“She enjoyed a good life,” Mr. Watcharasit said, as they sifted through the bones that emerged from the crematory. “She deserves a good afterlife, too.”
A few weeks later, Mr. Watcharasit, his wife and his daughter boarded a boat on the Chao Phraya, the river that curves through Bangkok. With the breeze blowing, they tipped an urn and scattered their dog’s ashes into the water.
As a creature lucky enough to have lived in this devout Buddhist kingdom, Friendly was now free to reincarnate.
Eight years ago, Cassius, our dog before Agatha, died of complications from a tick-borne bacteria. (The blood disease that killed her also decimated American canine units during the Vietnam War.)
We had Cassius cremated at a wat. Monks prayed, and her body was consigned to the fire, a purifying, soul-cleansing force in Thai tradition. Over the years, we transported her celadon urn to Beijing, then to Shanghai, then back to Bangkok. Cassius’s ashes still sit on our bedroom dresser.
But as I watched the ceremony for Friendly, I thought to myself: When it’s Agatha’s turn, I don’t think I can do this again.
It wasn’t the visceral horror of watching the crematory worker shove a poker into the oven that turned me. According to Buddhism, all forms are impermanent, even furry cold-nosed ones.
I was more bothered by how commercialized the pet cremation business had become — with special packages that required choosing which urn to buy or how many monks would pray for your pet.
And then I saw one of the four monks reciting sutras for Friendly check his cellphone as he was supposed to be praying for the Siberian husky. He sneaked a look at his Facebook feed, his finger scrolling frenetically, even as his mouth moved in prayer.
No, I thought, we would do something else when Agatha’s time came, something without monks addicted to social media.
But since our miniature schnauzer was only 6 years old, I didn’t consider the specifics of what we might do instead.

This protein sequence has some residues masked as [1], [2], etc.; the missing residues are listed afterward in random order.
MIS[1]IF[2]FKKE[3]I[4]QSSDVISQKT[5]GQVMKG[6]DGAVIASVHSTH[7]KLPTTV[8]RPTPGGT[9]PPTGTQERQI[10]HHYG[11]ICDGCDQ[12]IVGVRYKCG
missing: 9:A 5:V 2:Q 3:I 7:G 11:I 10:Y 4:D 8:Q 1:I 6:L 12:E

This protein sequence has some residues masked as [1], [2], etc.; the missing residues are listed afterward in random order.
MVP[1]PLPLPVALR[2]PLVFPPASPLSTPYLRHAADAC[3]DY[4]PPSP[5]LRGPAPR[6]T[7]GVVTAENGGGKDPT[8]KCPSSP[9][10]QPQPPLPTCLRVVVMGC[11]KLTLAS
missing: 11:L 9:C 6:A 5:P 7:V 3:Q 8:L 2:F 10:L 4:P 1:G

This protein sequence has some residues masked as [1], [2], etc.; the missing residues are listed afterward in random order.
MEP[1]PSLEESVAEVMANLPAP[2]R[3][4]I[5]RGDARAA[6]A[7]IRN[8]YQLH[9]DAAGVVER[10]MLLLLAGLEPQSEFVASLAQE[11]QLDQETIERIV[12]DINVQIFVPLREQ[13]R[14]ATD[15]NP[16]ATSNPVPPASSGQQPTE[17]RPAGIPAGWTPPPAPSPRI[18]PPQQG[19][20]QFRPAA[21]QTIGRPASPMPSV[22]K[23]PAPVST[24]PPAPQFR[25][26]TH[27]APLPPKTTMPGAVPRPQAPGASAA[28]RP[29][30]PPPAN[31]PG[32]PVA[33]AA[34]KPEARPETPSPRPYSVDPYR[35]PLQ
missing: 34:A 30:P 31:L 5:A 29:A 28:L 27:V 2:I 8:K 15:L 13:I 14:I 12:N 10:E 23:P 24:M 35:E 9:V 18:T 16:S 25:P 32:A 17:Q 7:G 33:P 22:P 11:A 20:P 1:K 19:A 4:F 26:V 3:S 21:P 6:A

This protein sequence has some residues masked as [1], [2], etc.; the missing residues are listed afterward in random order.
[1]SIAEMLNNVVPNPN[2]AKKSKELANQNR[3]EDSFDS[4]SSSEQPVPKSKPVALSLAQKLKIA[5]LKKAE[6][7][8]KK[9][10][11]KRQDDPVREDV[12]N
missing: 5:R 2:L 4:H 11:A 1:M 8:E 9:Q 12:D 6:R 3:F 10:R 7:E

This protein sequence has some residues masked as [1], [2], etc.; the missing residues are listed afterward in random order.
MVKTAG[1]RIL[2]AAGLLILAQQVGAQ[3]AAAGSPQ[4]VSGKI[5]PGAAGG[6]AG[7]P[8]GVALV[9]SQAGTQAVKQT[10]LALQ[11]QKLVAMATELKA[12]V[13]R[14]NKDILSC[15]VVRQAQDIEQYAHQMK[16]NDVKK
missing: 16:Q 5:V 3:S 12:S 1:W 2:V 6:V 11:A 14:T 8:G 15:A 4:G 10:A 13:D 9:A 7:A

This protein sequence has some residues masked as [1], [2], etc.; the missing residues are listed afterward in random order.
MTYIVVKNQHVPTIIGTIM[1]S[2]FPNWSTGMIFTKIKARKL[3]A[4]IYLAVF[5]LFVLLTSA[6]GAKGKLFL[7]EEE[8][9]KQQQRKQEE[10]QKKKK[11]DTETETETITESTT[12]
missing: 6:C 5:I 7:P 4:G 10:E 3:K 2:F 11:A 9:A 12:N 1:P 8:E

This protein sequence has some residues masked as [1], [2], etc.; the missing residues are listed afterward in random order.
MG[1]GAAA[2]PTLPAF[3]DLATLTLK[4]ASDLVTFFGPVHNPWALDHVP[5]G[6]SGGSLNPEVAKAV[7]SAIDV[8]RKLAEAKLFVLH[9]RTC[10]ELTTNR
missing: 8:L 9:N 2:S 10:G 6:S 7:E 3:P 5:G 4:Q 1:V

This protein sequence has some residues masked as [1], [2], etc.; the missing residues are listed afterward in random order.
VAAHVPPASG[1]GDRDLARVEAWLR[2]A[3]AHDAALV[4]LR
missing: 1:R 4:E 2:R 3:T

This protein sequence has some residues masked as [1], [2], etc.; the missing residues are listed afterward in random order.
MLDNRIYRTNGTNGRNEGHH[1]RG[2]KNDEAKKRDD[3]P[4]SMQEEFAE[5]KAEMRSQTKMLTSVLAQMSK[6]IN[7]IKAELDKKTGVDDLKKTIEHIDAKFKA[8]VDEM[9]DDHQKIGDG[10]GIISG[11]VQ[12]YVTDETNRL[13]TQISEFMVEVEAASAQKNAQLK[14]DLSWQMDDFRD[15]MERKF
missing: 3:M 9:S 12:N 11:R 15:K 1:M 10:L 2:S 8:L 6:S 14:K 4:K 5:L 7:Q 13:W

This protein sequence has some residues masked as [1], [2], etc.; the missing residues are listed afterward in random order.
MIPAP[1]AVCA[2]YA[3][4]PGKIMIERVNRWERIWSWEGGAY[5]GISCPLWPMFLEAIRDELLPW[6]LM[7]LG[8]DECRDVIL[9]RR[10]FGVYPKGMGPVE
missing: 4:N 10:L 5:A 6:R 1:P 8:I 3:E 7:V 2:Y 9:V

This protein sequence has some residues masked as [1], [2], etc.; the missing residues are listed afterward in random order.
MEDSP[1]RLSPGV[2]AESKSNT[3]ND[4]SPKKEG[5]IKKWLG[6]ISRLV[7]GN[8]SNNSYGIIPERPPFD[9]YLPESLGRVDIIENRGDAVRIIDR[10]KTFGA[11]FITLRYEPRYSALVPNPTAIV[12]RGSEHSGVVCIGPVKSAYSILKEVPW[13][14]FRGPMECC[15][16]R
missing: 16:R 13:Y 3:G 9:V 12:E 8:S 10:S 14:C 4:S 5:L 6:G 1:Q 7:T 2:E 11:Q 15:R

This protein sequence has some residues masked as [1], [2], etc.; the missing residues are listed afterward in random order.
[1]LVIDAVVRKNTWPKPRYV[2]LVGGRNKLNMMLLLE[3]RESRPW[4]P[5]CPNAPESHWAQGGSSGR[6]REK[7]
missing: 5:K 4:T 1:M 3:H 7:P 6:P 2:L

That evening, as I downloaded pictures and video of the pet funeral, Agatha snoozed on my lap, unaware of the images of canine mortality playing on my laptop.
Less than a week later, Agatha was hit by a car on our lane in Bangkok. She died almost instantly.
My family loved our little schnauzer, born in Beijing, raised in Shanghai, transported by airplane to Bangkok last year. In her new home in Thailand, she made friends with local street dogs and learned the pleasures of riding on the back of a motorcycle taxi, the wind ruffling her beard and eyebrows.
Agatha had big ears and an even bigger heart. She had scampered across a section of the Great Wall of China and liked to crunch on cucumbers. Her eyes were the color of dark chocolate. We buried her under a big tamarind tree in the garden of our apartment building.
Our Thai neighbors brought us an armful of orchids. Frogs, worms and shiny plated centipedes now keep Agatha company. Soon, plants will grow from her grave, the tropical earth, always wet and warm, replenishing the Buddhist cycle of life.
Follow Hannah Beech on Twitter: @hkbeech
Muktita Suhartono contributed reporting.
Orignially published in NYT.